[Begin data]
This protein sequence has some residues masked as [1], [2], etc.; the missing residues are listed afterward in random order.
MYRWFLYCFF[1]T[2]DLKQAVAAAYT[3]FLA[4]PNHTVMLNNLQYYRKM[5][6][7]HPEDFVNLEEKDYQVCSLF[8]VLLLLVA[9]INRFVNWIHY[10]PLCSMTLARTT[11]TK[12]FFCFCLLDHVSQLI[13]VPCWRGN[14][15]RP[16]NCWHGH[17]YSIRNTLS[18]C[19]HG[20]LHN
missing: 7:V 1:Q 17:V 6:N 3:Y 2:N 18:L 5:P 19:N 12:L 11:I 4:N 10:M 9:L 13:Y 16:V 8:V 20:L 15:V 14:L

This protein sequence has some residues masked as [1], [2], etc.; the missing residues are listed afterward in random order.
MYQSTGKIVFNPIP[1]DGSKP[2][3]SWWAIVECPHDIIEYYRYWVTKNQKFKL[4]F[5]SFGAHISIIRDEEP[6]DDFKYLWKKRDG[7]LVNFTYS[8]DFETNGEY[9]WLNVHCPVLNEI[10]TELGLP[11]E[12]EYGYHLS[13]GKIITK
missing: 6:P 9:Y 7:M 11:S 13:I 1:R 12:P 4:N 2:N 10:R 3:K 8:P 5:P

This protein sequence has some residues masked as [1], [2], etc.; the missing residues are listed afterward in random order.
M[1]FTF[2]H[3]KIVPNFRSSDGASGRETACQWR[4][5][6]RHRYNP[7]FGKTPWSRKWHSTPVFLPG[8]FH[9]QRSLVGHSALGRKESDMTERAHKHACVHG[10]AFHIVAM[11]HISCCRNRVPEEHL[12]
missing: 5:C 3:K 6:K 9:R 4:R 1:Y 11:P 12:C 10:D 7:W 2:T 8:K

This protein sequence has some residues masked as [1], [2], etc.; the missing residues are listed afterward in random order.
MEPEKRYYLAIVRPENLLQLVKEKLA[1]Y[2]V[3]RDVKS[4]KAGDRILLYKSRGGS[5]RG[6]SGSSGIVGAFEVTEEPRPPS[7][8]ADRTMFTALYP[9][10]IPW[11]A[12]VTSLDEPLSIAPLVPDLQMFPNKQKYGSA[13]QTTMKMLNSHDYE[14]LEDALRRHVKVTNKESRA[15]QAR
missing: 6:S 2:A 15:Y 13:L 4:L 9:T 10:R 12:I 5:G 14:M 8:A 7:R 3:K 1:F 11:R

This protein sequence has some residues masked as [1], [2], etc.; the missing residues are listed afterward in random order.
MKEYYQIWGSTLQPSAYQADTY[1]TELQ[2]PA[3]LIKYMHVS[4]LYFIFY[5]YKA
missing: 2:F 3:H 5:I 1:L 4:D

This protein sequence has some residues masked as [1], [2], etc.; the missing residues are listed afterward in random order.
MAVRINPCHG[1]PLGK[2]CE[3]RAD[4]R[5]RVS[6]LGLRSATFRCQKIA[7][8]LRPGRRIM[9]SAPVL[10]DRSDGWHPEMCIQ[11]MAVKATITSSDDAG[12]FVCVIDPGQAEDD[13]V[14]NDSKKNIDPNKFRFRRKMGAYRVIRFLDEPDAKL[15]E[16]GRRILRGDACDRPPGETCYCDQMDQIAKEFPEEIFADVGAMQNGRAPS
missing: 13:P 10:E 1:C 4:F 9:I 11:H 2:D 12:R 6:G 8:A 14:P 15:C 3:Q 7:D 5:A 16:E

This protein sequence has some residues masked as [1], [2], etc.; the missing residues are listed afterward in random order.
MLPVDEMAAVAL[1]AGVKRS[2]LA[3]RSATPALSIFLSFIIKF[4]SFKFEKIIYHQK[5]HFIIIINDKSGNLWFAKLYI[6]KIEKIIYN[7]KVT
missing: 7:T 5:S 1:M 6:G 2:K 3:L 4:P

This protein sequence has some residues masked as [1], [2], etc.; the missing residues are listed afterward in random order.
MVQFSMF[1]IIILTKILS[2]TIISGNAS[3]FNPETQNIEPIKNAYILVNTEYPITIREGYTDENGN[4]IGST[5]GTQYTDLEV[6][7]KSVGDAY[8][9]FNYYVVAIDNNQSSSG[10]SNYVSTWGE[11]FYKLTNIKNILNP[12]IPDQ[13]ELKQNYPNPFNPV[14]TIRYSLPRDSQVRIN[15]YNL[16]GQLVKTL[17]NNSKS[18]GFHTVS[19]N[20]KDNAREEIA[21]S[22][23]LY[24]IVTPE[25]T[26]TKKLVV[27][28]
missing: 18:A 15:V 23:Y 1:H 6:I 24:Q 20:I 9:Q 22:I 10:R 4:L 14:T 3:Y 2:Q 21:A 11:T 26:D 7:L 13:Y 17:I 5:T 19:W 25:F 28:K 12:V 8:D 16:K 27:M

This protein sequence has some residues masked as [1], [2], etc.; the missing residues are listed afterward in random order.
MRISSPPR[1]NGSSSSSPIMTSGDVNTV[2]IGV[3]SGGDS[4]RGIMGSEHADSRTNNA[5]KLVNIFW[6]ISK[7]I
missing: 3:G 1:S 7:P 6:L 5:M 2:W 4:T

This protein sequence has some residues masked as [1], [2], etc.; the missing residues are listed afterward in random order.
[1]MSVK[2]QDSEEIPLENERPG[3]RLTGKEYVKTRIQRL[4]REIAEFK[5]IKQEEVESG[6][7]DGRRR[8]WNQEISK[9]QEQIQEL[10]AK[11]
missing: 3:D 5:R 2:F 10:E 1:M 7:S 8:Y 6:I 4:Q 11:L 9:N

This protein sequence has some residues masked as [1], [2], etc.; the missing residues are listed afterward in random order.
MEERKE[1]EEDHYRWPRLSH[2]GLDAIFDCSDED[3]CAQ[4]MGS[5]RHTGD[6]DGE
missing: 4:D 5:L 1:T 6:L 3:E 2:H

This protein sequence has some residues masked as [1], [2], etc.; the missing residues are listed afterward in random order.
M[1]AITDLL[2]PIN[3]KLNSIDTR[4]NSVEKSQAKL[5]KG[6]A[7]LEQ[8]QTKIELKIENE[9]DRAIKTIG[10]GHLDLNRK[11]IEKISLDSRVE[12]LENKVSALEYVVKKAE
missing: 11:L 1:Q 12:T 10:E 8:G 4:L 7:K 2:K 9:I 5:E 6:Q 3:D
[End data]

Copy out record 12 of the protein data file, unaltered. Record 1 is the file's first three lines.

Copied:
This protein sequence has some residues masked as [1], [2], etc.; the missing residues are listed afterward in random order.
M[1]AITDLL[2]PIN[3]KLNSIDTR[4]NSVEKSQAKL[5]KG[6]A[7]LEQ[8]QTKIELKIENE[9]DRAIKTIG[10]GHLDLNRK[11]IEKISLDSRVE[12]LENKVSALEYVVKKAE
missing: 11:L 1:Q 12:T 10:E 8:G 4:L 7:K 2:K 9:I 5:E 6:Q 3:D